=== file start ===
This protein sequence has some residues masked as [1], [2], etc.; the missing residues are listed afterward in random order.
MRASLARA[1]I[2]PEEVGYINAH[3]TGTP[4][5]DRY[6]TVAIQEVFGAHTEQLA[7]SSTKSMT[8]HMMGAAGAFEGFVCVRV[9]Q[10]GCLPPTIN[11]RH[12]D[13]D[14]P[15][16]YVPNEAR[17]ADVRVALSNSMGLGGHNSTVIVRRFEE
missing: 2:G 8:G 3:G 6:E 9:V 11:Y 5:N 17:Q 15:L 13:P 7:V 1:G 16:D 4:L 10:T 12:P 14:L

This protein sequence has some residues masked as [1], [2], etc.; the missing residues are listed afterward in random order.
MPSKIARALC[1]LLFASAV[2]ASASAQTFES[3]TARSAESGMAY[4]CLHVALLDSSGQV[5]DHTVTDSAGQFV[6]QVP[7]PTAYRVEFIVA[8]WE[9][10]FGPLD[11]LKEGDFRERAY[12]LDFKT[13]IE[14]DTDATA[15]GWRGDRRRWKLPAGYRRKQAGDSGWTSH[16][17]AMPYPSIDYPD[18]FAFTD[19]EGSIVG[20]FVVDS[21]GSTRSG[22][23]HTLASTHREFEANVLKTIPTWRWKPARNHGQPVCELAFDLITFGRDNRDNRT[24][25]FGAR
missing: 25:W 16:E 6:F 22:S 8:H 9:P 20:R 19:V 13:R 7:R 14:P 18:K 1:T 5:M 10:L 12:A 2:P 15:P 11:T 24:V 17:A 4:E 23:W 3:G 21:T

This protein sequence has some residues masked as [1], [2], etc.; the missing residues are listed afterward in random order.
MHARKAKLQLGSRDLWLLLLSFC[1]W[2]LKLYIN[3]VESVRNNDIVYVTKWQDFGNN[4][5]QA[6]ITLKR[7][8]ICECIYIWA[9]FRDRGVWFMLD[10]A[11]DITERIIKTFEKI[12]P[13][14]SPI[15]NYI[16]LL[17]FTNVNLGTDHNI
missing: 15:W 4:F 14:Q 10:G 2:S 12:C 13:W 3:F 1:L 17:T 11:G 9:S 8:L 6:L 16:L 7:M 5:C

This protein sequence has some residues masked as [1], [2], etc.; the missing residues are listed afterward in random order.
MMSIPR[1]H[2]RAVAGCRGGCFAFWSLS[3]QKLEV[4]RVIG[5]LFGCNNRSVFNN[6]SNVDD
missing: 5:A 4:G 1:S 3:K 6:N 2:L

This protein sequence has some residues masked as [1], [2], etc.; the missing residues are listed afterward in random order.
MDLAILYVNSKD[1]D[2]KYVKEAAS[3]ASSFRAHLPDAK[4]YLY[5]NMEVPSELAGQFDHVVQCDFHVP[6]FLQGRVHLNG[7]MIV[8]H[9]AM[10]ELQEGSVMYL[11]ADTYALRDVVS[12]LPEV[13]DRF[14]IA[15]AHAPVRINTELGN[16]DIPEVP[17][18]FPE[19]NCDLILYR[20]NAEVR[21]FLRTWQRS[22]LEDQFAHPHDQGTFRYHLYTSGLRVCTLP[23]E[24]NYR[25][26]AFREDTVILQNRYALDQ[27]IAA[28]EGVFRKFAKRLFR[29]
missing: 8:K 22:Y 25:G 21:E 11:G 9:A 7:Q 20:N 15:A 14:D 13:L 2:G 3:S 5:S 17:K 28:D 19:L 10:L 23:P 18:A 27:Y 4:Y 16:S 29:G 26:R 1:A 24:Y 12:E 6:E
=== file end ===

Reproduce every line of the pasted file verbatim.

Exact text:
This protein sequence has some residues masked as [1], [2], etc.; the missing residues are listed afterward in random order.
MRASLARA[1]I[2]PEEVGYINAH[3]TGTP[4][5]DRY[6]TVAIQEVFGAHTEQLA[7]SSTKSMT[8]HMMGAAGAFEGFVCVRV[9]Q[10]GCLPPTIN[11]RH[12]D[13]D[14]P[15][16]YVPNEAR[17]ADVRVALSNSMGLGGHNSTVIVRRFEE
missing: 2:G 8:G 3:G 6:E 9:V 11:Y 5:N 17:Q 15:L 13:P 7:V 1:G 16:D 4:L 10:T 12:P 14:L

This protein sequence has some residues masked as [1], [2], etc.; the missing residues are listed afterward in random order.
MPSKIARALC[1]LLFASAV[2]ASASAQTFES[3]TARSAESGMAY[4]CLHVALLDSSGQV[5]DHTVTDSAGQFV[6]QVP[7]PTAYRVEFIVA[8]WE[9][10]FGPLD[11]LKEGDFRERAY[12]LDFKT[13]IE[14]DTDATA[15]GWRGDRRRWKLPAGYRRKQAGDSGWTSH[16][17]AMPYPSIDYPD[18]FAFTD[19]EGSIVG[20]FVVDS[21]GSTRSG[22][23]HTLASTHREFEANVLKTIPTWRWKPARNHGQPVCELAFDLITFGRDNRDNRT[24][25]FGAR
missing: 25:W 16:E 6:F 22:S 8:H 9:P 20:R 19:V 13:R 7:R 14:P 18:K 1:T 5:M 10:L 12:A 2:P 15:P 11:T 24:V 17:A 4:E 23:W 3:G 21:T

This protein sequence has some residues masked as [1], [2], etc.; the missing residues are listed afterward in random order.
MHARKAKLQLGSRDLWLLLLSFC[1]W[2]LKLYIN[3]VESVRNNDIVYVTKWQDFGNN[4][5]QA[6]ITLKR[7][8]ICECIYIWA[9]FRDRGVWFMLD[10]A[11]DITERIIKTFEKI[12]P[13][14]SPI[15]NYI[16]LL[17]FTNVNLGTDHNI
missing: 15:W 4:F 14:Q 10:G 2:S 12:C 13:W 3:F 1:L 17:T 11:G 9:S 8:L 6:L 16:L 7:M 5:C

This protein sequence has some residues masked as [1], [2], etc.; the missing residues are listed afterward in random order.
MMSIPR[1]H[2]RAVAGCRGGCFAFWSLS[3]QKLEV[4]RVIG[5]LFGCNNRSVFNN[6]SNVDD
missing: 5:A 4:G 1:S 3:K 6:N 2:L

This protein sequence has some residues masked as [1], [2], etc.; the missing residues are listed afterward in random order.
MDLAILYVNSKD[1]D[2]KYVKEAAS[3]ASSFRAHLPDAK[4]YLY[5]NMEVPSELAGQFDHVVQCDFHVP[6]FLQGRVHLNG[7]MIV[8]H[9]AM[10]ELQEGSVMYL[11]ADTYALRDVVS[12]LPEV[13]DRF[14]IA[15]AHAPVRINTELGN[16]DIPEVP[17][18]FPE[19]NCDLILYR[20]NAEVR[21]FLRTWQRS[22]LEDQFAHPHDQGTFRYHLYTSGLRVCTLP[23]E[24]NYR[25][26]AFREDTVILQNRYALDQ[27]IAA[28]EGVFRKFAKRLFR[29]
missing: 8:K 22:Y 25:G 21:E 11:G 9:A 7:Q 20:N 15:A 14:D 13:L 2:G 3:S 5:S 17:K 28:D 19:L 10:L 23:P 18:A 27:Y 4:Y 16:S 29:G 26:R 1:A 24:Y 12:E 6:E